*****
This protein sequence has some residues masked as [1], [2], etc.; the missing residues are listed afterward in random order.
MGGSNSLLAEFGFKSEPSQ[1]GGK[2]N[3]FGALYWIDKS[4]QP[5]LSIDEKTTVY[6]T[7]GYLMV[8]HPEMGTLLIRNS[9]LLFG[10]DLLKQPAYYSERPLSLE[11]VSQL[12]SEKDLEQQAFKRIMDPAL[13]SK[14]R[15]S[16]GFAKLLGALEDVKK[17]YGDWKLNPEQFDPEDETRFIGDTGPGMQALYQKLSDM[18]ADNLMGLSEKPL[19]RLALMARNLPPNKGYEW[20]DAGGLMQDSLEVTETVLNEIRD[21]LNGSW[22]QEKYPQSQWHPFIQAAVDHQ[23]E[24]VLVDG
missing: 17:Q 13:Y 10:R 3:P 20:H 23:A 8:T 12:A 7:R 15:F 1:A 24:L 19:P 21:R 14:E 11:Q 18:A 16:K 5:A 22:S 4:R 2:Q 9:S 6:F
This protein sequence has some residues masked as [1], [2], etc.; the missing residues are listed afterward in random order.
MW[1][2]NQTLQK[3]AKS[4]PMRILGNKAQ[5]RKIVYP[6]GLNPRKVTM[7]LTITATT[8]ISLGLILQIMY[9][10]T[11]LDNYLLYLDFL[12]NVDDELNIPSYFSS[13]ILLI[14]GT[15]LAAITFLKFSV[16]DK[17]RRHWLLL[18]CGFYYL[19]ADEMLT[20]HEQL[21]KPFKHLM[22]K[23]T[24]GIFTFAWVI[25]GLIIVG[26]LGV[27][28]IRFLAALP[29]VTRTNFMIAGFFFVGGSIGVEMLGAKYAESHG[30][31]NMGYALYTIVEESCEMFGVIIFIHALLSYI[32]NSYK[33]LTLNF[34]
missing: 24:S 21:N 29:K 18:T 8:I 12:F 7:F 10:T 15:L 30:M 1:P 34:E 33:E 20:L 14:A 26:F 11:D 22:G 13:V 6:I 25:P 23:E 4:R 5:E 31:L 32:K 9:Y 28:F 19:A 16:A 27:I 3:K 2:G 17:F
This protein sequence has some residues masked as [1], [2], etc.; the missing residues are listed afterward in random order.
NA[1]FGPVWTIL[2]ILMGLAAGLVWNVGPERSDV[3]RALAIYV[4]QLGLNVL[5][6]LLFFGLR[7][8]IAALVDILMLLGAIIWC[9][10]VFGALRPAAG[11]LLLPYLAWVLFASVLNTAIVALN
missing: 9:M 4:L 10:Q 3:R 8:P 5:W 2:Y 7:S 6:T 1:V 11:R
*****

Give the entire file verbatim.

This protein sequence has some residues masked as [1], [2], etc.; the missing residues are listed afterward in random order.
MGGSNSLLAEFGFKSEPSQ[1]GGK[2]N[3]FGALYWIDKS[4]QP[5]LSIDEKTTVY[6]T[7]GYLMV[8]HPEMGTLLIRNS[9]LLFG[10]DLLKQPAYYSERPLSLE[11]VSQL[12]SEKDLEQQAFKRIMDPAL[13]SK[14]R[15]S[16]GFAKLLGALEDVKK[17]YGDWKLNPEQFDPEDETRFIGDTGPGMQALYQKLSDM[18]ADNLMGLSEKPL[19]RLALMARNLPPNKGYEW[20]DAGGLMQDSLEVTETVLNEIRD[21]LNGSW[22]QEKYPQSQWHPFIQAAVDHQ[23]E[24]VLVDG
missing: 17:Q 13:Y 10:R 3:P 20:H 23:A 8:T 12:A 7:R 15:F 1:A 24:L 19:P 21:R 14:E 11:Q 18:A 16:K 5:A 22:S 4:R 2:Q 9:S 6:F
This protein sequence has some residues masked as [1], [2], etc.; the missing residues are listed afterward in random order.
MW[1][2]NQTLQK[3]AKS[4]PMRILGNKAQ[5]RKIVYP[6]GLNPRKVTM[7]LTITATT[8]ISLGLILQIMY[9][10]T[11]LDNYLLYLDFL[12]NVDDELNIPSYFSS[13]ILLI[14]GT[15]LAAITFLKFSV[16]DK[17]RRHWLLL[18]CGFYYL[19]ADEMLT[20]HEQL[21]KPFKHLM[22]K[23]T[24]GIFTFAWVI[25]GLIIVG[26]LGV[27][28]IRFLAALP[29]VTRTNFMIAGFFFVGGSIGVEMLGAKYAESHG[30][31]NMGYALYTIVEESCEMFGVIIFIHALLSYI[32]NSYK[33]LTLNF[34]
missing: 24:S 21:N 29:K 18:T 8:I 12:F 7:F 10:T 15:L 30:M 1:P 34:E 33:E 20:L 14:A 26:F 11:D 22:G 13:V 6:I 25:P 23:E 4:R 5:E 31:L 32:K 9:Y 28:F 19:A 16:A 27:I 3:K 2:G 17:F
This protein sequence has some residues masked as [1], [2], etc.; the missing residues are listed afterward in random order.
NA[1]FGPVWTIL[2]ILMGLAAGLVWNVGPERSDV[3]RALAIYV[4]QLGLNVL[5][6]LLFFGLR[7][8]IAALVDILMLLGAIIWC[9][10]VFGALRPAAG[11]LLLPYLAWVLFASVLNTAIVALN
missing: 9:M 4:L 10:Q 3:R 8:P 5:W 2:Y 7:S 6:T 1:V 11:R